EKG machine Information

The ECG or EKG (terms used interchangeably) is one of the most common non-invasive tests performed in the physician office today with close to 38 million performed each year. The electrocardiograph is an essential diagnostic tool for virtually every family practitioner, general practitioner, internist, DO and cardiologist in the United States.

What’s an ECG or EKG?

An ECG or EKG measures the electrical impulses that control contraction and relaxation of the heart. The familiar waveform pattern is a visual record of the amount of voltage activity generated by the heart and the time required for that activity to travel through the heart. Most heart problems can be identified from the abnormalities in heart rate, rhythm, and the ECG or EKG waveform pattern.

An ECG or EKG is usually done to screen patients for heart disease and to help diagnose coronary problems in high-risk or symptomatic patients. The American College of Cardiology recommends that all adults over 40 receive a baseline test followed up every five years in non-symptomatic patients and annually in high-risk patients.

Available Modalities

Stand-alone ECGs. These are traditional stand-alone, hard copy devices that perform ECGs only. Today, newer versions of the autonomous technology are beginning to mimic PC-based ECGs with the ability to be connected with electronic medical records software or practice management systems.

PC Based EKGs. These are compact devices that plug directly into a PC allowing the operator to view live ECG tracings. These devices, in general, enable the user to record ECGs and provide automatic measurements, interpretations and manage patient records. Records are stored on a local PC, a remote central database, directly into an EMR (Electronic Medical Record), or can be e-mailed to an out-of-network physician for review.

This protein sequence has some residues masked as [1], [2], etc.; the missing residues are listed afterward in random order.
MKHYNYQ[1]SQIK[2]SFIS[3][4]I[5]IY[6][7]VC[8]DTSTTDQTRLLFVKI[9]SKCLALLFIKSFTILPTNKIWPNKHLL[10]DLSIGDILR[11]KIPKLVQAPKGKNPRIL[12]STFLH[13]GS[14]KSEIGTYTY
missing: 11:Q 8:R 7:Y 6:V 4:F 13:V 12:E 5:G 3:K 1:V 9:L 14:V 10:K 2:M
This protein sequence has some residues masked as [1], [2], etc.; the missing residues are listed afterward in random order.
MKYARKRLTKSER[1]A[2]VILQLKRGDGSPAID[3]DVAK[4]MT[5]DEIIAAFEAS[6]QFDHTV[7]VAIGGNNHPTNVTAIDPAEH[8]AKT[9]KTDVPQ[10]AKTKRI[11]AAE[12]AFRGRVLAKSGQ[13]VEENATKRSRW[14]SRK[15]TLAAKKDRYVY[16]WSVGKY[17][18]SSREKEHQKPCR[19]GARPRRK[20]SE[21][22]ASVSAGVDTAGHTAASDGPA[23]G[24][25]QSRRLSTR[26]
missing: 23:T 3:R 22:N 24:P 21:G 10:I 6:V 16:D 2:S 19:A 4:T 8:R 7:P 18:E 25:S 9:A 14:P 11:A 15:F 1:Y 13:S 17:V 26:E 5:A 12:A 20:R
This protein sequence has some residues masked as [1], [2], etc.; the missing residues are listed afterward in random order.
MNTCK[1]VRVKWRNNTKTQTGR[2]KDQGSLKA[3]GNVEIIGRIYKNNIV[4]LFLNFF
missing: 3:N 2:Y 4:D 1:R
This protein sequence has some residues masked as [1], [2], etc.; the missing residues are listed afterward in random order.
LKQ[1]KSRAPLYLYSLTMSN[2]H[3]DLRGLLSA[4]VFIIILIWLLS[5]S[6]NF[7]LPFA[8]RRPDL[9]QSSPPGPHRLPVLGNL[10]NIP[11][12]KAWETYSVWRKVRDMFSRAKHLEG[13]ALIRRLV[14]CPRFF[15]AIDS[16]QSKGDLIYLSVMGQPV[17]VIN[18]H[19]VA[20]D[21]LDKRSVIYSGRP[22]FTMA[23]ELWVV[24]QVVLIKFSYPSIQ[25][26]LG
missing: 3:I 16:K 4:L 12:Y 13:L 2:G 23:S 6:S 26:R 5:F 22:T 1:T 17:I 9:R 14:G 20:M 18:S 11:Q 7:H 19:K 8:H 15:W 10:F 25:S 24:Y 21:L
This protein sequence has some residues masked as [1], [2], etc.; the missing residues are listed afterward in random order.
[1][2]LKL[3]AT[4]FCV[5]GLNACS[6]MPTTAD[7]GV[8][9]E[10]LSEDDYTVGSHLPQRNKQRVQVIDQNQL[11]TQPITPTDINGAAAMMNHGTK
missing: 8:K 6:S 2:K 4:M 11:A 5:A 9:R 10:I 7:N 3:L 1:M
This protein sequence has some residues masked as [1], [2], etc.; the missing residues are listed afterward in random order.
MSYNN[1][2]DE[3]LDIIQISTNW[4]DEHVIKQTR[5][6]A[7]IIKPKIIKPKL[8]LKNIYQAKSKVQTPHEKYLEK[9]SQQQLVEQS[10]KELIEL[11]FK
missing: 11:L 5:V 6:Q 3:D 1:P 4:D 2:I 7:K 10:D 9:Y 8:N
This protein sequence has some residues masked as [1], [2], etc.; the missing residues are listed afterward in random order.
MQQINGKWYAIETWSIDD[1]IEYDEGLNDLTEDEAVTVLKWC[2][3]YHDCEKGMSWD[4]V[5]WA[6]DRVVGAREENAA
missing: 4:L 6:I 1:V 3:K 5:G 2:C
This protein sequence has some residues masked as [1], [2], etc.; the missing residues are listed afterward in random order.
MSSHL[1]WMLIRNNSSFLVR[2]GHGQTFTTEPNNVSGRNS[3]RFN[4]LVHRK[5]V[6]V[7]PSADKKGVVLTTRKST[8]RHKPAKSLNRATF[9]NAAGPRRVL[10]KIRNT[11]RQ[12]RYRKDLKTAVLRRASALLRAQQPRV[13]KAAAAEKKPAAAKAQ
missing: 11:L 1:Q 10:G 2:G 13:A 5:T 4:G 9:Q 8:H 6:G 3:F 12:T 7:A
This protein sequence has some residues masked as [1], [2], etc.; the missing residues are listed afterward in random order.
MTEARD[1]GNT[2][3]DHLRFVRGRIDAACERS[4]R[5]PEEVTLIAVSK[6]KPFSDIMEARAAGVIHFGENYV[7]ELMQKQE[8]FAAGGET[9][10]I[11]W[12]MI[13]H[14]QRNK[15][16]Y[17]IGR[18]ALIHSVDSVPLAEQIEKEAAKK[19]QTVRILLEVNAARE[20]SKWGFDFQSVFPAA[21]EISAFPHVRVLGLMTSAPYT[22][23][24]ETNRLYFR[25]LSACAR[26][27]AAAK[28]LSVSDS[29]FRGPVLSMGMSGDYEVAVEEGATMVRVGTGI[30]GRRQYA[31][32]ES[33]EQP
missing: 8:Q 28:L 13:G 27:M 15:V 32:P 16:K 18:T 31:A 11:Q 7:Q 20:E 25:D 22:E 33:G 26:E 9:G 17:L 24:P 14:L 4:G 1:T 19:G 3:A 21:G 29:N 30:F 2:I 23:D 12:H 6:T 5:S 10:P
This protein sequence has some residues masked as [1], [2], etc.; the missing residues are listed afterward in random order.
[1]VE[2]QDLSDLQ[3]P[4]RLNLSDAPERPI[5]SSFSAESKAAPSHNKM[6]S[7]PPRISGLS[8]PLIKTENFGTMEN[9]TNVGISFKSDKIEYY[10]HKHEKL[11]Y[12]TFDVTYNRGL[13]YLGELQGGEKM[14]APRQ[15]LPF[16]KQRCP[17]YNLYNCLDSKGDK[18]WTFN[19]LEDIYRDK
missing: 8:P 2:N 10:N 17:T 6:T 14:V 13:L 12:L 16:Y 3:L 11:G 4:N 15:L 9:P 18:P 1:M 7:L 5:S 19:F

Indications for Performing an ECG or EKG

  • Physical exam
  • Angina
  • Hypertension
  • Chest pain
  • Family history of heart disease
  • Baseline study
  • Preoperative screening
  • Exercise prescriptions

What Physicians use ECG’s or EKGs?

  • Family and general practitioners
  • Cardiologists
  • DOs
  • Internal medicine physicians
  • Pediatricians
  • Surgery centers
  • Emergency clinics
  • Home health providers
  • Nursing home

Key Terms

Waveform – Refers to the “peak and valley” tracing of the heart’s electrical activity.

12-lead ECG or EKG – The standard for diagnostic ECGs. The instrument provides 12 different views of the heart. Usually, three lines with 2.5 seconds of each lead and lead two rhythm strip at the bottom of the page.

Multi-Channel ECG or EKG – The ECG can record 3, 4, 6 or 12 of the lead views at one time on 8 1/2 x 11” paper, for secure storage.

Interpretation – The ability to provide a suggested interpretation of the tracing with incorporated computer software, which is also referred to as an instant second opinion.

Measurements – The ability to measure voltage, wave duration, and slope, intervals, and segments.

Rhythm strip – A continuous recording of one lead view done to check the cardiac rhythm.

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